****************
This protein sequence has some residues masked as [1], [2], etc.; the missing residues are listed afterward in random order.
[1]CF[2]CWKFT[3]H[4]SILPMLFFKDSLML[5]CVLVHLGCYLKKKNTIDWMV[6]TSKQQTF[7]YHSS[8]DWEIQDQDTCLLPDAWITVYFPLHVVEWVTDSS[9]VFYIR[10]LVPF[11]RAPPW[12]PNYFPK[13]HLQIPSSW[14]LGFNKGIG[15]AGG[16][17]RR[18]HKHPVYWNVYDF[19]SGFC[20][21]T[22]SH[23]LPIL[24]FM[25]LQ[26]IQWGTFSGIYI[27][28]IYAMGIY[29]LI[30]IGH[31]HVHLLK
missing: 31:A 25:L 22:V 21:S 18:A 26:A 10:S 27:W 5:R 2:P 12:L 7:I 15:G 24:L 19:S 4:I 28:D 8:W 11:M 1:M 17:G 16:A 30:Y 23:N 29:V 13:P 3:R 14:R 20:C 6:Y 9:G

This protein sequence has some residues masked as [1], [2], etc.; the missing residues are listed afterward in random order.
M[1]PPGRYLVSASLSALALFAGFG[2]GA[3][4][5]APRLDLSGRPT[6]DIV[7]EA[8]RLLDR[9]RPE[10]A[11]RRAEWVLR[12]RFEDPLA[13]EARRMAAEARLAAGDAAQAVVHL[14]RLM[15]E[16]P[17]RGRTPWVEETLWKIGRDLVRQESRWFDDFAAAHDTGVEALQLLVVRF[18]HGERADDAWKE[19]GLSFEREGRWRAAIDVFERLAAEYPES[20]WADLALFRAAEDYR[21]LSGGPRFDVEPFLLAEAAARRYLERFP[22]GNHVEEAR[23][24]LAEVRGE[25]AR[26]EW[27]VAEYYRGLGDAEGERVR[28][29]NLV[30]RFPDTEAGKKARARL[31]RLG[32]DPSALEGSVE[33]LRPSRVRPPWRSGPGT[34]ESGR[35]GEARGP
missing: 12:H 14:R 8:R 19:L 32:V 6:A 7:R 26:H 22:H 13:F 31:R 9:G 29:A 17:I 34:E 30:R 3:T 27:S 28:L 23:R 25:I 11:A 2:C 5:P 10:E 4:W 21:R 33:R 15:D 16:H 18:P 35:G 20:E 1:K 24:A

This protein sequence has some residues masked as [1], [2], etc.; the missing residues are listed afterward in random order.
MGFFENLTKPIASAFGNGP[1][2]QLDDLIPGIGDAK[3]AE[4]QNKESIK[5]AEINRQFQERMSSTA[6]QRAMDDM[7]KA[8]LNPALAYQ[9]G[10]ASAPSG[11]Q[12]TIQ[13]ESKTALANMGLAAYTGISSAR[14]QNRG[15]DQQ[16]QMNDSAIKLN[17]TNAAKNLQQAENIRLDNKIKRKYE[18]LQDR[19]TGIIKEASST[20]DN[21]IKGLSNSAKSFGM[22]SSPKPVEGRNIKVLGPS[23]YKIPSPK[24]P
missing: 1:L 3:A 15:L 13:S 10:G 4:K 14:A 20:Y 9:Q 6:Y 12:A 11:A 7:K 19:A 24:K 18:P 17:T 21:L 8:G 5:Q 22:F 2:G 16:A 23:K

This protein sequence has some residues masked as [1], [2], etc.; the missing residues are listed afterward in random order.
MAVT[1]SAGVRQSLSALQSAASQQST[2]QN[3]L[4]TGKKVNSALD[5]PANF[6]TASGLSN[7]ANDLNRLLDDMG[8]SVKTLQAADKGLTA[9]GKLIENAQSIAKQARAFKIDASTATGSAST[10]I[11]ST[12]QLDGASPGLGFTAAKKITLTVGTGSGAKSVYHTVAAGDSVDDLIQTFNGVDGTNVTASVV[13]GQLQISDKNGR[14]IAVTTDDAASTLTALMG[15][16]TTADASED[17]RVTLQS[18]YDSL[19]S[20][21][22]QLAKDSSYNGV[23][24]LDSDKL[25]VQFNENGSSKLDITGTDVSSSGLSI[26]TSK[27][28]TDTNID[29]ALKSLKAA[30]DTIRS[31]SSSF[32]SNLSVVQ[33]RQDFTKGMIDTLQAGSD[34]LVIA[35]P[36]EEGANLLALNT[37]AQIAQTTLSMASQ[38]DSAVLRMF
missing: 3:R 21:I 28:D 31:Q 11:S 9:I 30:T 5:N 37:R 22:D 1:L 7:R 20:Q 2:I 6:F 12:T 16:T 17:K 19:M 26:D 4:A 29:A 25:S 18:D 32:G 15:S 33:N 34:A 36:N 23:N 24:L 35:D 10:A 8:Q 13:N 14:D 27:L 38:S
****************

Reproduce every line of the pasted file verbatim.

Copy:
This protein sequence has some residues masked as [1], [2], etc.; the missing residues are listed afterward in random order.
[1]CF[2]CWKFT[3]H[4]SILPMLFFKDSLML[5]CVLVHLGCYLKKKNTIDWMV[6]TSKQQTF[7]YHSS[8]DWEIQDQDTCLLPDAWITVYFPLHVVEWVTDSS[9]VFYIR[10]LVPF[11]RAPPW[12]PNYFPK[13]HLQIPSSW[14]LGFNKGIG[15]AGG[16][17]RR[18]HKHPVYWNVYDF[19]SGFC[20][21]T[22]SH[23]LPIL[24]FM[25]LQ[26]IQWGTFSGIYI[27][28]IYAMGIY[29]LI[30]IGH[31]HVHLLK
missing: 31:A 25:L 22:V 21:S 18:A 26:A 10:S 27:W 5:R 2:P 12:L 7:I 15:G 24:L 19:S 4:I 28:D 8:W 11:M 1:M 17:G 16:A 30:Y 23:N 29:V 13:P 3:R 14:R 20:C 6:Y 9:G

This protein sequence has some residues masked as [1], [2], etc.; the missing residues are listed afterward in random order.
M[1]PPGRYLVSASLSALALFAGFG[2]GA[3][4][5]APRLDLSGRPT[6]DIV[7]EA[8]RLLDR[9]RPE[10]A[11]RRAEWVLR[12]RFEDPLA[13]EARRMAAEARLAAGDAAQAVVHL[14]RLM[15]E[16]P[17]RGRTPWVEETLWKIGRDLVRQESRWFDDFAAAHDTGVEALQLLVVRF[18]HGERADDAWKE[19]GLSFEREGRWRAAIDVFERLAAEYPES[20]WADLALFRAAEDYR[21]LSGGPRFDVEPFLLAEAAARRYLERFP[22]GNHVEEAR[23][24]LAEVRGE[25]AR[26]EW[27]VAEYYRGLGDAEGERVR[28][29]NLV[30]RFPDTEAGKKARARL[31]RLG[32]DPSALEGSVE[33]LRPSRVRPPWRSGPGT[34]ESGR[35]GEARGP
missing: 12:H 14:R 8:R 19:L 32:V 6:A 7:R 26:H 22:H 13:F 31:R 9:G 29:A 17:I 34:E 30:R 3:T 27:S 28:L 23:R 25:I 11:A 2:C 5:P 10:E 4:W 21:R 33:R 15:D 16:H 18:P 35:G 20:E 1:K 24:A

This protein sequence has some residues masked as [1], [2], etc.; the missing residues are listed afterward in random order.
MGFFENLTKPIASAFGNGP[1][2]QLDDLIPGIGDAK[3]AE[4]QNKESIK[5]AEINRQFQERMSSTA[6]QRAMDDM[7]KA[8]LNPALAYQ[9]G[10]ASAPSG[11]Q[12]TIQ[13]ESKTALANMGLAAYTGISSAR[14]QNRG[15]DQQ[16]QMNDSAIKLN[17]TNAAKNLQQAENIRLDNKIKRKYE[18]LQDR[19]TGIIKEASST[20]DN[21]IKGLSNSAKSFGM[22]SSPKPVEGRNIKVLGPS[23]YKIPSPK[24]P
missing: 1:L 3:A 15:L 13:S 10:G 4:K 14:A 20:Y 9:Q 6:Y 12:A 11:A 7:K 19:A 24:K 18:P 17:T 21:L 8:G 5:Q 22:F 2:G 16:A 23:K

This protein sequence has some residues masked as [1], [2], etc.; the missing residues are listed afterward in random order.
MAVT[1]SAGVRQSLSALQSAASQQST[2]QN[3]L[4]TGKKVNSALD[5]PANF[6]TASGLSN[7]ANDLNRLLDDMG[8]SVKTLQAADKGLTA[9]GKLIENAQSIAKQARAFKIDASTATGSAST[10]I[11]ST[12]QLDGASPGLGFTAAKKITLTVGTGSGAKSVYHTVAAGDSVDDLIQTFNGVDGTNVTASVV[13]GQLQISDKNGR[14]IAVTTDDAASTLTALMG[15][16]TTADASED[17]RVTLQS[18]YDSL[19]S[20][21][22]QLAKDSSYNGV[23][24]LDSDKL[25]VQFNENGSSKLDITGTDVSSSGLSI[26]TSK[27][28]TDTNID[29]ALKSLKAA[30]DTIRS[31]SSSF[32]SNLSVVQ[33]RQDFTKGMIDTLQAGSD[34]LVIA[35]P[36]EEGANLLALNT[37]AQIAQTTLSMASQ[38]DSAVLRMF
missing: 3:R 21:I 28:D 31:Q 11:S 9:I 30:T 5:N 37:R 22:D 1:L 7:R 20:Q 2:I 6:F 12:T 16:T 17:K 19:M 26:D 4:A 29:A 25:S 18:D 32:G 15:S 33:N 34:A 36:N 23:N 24:L 35:D 10:A 8:Q 13:N 14:D 27:L 38:S